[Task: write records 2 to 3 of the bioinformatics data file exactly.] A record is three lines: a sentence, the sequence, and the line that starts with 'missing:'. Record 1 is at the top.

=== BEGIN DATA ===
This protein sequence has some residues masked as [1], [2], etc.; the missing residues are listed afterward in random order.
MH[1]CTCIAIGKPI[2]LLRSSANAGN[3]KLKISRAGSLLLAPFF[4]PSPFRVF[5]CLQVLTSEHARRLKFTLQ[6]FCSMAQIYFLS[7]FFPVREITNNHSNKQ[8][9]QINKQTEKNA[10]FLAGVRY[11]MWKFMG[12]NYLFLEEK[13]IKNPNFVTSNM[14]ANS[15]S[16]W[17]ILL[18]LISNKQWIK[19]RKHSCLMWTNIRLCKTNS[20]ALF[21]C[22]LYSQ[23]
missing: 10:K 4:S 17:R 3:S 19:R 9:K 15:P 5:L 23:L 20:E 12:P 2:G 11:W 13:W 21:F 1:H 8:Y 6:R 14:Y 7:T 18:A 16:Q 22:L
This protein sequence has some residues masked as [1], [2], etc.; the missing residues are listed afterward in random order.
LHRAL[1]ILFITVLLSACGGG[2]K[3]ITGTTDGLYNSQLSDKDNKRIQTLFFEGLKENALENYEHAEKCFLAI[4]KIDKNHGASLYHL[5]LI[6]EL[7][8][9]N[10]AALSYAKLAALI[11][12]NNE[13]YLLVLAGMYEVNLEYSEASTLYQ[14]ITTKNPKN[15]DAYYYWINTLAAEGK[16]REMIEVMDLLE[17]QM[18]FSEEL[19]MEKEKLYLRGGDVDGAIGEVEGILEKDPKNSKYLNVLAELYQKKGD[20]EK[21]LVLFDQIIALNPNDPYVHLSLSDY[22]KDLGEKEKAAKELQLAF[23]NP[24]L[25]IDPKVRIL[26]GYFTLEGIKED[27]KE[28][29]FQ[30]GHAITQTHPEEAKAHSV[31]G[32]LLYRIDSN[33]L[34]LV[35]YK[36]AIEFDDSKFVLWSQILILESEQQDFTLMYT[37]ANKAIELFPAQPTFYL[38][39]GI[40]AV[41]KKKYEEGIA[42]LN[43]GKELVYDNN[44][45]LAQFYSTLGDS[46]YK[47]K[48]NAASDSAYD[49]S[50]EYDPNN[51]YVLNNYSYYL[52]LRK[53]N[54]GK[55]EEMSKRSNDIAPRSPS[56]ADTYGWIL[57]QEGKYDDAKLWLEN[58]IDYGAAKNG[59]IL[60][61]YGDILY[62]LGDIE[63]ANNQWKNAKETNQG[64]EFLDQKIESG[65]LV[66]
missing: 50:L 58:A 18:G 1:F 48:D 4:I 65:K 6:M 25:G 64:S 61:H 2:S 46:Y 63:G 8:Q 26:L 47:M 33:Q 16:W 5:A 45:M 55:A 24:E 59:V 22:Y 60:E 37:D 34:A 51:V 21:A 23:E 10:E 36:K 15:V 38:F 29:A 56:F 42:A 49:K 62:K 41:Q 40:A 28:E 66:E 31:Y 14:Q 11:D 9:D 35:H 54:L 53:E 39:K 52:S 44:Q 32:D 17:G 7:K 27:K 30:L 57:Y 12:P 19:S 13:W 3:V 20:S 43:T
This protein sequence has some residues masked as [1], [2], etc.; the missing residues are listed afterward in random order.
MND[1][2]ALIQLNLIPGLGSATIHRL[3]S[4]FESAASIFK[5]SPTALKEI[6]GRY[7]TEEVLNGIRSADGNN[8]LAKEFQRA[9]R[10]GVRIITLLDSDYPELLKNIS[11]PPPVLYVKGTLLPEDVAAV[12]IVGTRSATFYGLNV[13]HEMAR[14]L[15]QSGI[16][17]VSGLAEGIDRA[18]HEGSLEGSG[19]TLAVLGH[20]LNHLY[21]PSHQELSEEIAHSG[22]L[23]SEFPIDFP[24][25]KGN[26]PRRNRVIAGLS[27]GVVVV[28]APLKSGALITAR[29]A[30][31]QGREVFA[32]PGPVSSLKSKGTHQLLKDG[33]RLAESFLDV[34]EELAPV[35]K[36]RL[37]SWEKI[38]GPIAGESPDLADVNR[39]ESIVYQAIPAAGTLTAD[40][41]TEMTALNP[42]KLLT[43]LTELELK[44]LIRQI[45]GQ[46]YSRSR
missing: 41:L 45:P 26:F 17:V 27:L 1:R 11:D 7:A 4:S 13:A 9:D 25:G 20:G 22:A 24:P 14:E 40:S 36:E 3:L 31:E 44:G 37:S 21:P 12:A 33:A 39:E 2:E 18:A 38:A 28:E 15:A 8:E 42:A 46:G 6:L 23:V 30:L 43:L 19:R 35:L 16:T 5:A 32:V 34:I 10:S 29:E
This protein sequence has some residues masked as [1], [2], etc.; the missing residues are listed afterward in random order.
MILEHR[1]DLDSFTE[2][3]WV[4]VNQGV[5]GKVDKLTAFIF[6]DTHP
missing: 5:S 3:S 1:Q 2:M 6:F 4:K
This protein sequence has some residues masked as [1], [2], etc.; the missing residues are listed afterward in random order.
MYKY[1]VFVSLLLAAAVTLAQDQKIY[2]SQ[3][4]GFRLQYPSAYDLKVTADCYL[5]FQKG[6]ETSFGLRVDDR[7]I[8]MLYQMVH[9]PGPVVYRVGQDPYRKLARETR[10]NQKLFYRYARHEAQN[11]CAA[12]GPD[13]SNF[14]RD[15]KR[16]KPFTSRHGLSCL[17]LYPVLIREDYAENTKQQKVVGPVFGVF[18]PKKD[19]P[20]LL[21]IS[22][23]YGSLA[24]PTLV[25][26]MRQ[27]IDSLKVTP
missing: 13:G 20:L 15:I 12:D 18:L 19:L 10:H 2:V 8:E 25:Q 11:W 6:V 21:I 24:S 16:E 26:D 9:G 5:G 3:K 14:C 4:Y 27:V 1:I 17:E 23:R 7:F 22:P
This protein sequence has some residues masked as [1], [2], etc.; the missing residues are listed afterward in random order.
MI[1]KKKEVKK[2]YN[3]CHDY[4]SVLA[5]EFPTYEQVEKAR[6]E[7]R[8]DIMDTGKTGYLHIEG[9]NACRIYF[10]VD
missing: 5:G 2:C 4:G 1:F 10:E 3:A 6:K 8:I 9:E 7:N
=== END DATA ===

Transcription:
This protein sequence has some residues masked as [1], [2], etc.; the missing residues are listed afterward in random order.
LHRAL[1]ILFITVLLSACGGG[2]K[3]ITGTTDGLYNSQLSDKDNKRIQTLFFEGLKENALENYEHAEKCFLAI[4]KIDKNHGASLYHL[5]LI[6]EL[7][8][9]N[10]AALSYAKLAALI[11][12]NNE[13]YLLVLAGMYEVNLEYSEASTLYQ[14]ITTKNPKN[15]DAYYYWINTLAAEGK[16]REMIEVMDLLE[17]QM[18]FSEEL[19]MEKEKLYLRGGDVDGAIGEVEGILEKDPKNSKYLNVLAELYQKKGD[20]EK[21]LVLFDQIIALNPNDPYVHLSLSDY[22]KDLGEKEKAAKELQLAF[23]NP[24]L[25]IDPKVRIL[26]GYFTLEGIKED[27]KE[28][29]FQ[30]GHAITQTHPEEAKAHSV[31]G[32]LLYRIDSN[33]L[34]LV[35]YK[36]AIEFDDSKFVLWSQILILESEQQDFTLMYT[37]ANKAIELFPAQPTFYL[38][39]GI[40]AV[41]KKKYEEGIA[42]LN[43]GKELVYDNN[44][45]LAQFYSTLGDS[46]YK[47]K[48]NAASDSAYD[49]S[50]EYDPNN[51]YVLNNYSYYL[52]LRK[53]N[54]GK[55]EEMSKRSNDIAPRSPS[56]ADTYGWIL[57]QEGKYDDAKLWLEN[58]IDYGAAKNG[59]IL[60][61]YGDILY[62]LGDIE[63]ANNQWKNAKETNQG[64]EFLDQKIESG[65]LV[66]
missing: 50:L 58:A 18:G 1:F 48:D 4:I 65:K 6:M 25:G 64:S 61:H 2:S 46:Y 63:G 8:Q 26:L 47:M 33:Q 16:W 5:A 45:M 55:A 24:E 59:V 22:Y 60:E 37:D 34:A 51:V 21:A 23:E 10:E 36:K 15:V 38:F 29:A 56:F 42:A 49:K 62:K 41:Q 40:A 28:E 66:E 31:Y 14:Q 11:D 9:D 35:H 54:L 53:E 39:K 52:S 44:Q 32:D 17:G 7:K 27:K 30:L 57:Y 12:P 19:S 13:W 3:V 20:S 43:T
This protein sequence has some residues masked as [1], [2], etc.; the missing residues are listed afterward in random order.
MND[1][2]ALIQLNLIPGLGSATIHRL[3]S[4]FESAASIFK[5]SPTALKEI[6]GRY[7]TEEVLNGIRSADGNN[8]LAKEFQRA[9]R[10]GVRIITLLDSDYPELLKNIS[11]PPPVLYVKGTLLPEDVAAV[12]IVGTRSATFYGLNV[13]HEMAR[14]L[15]QSGI[16][17]VSGLAEGIDRA[18]HEGSLEGSG[19]TLAVLGH[20]LNHLY[21]PSHQELSEEIAHSG[22]L[23]SEFPIDFP[24][25]KGN[26]PRRNRVIAGLS[27]GVVVV[28]APLKSGALITAR[29]A[30][31]QGREVFA[32]PGPVSSLKSKGTHQLLKDG[33]RLAESFLDV[34]EELAPV[35]K[36]RL[37]SWEKI[38]GPIAGESPDLADVNR[39]ESIVYQAIPAAGTLTAD[40][41]TEMTALNP[42]KLLT[43]LTELELK[44]LIRQI[45]GQ[46]YSRSR
missing: 41:L 45:P 26:F 17:V 27:L 1:R 11:D 7:A 4:S 13:A 9:D 25:G 20:G 22:A 24:P 14:E 40:S 36:E 3:L 31:E 44:G 37:S 21:P 12:A 33:A 39:E 2:E 18:A 38:A 28:E 15:A 8:E 42:A 46:G 6:L 23:V 30:L 43:L 19:R 35:L 16:T 5:A 32:V 34:I 10:S 29:E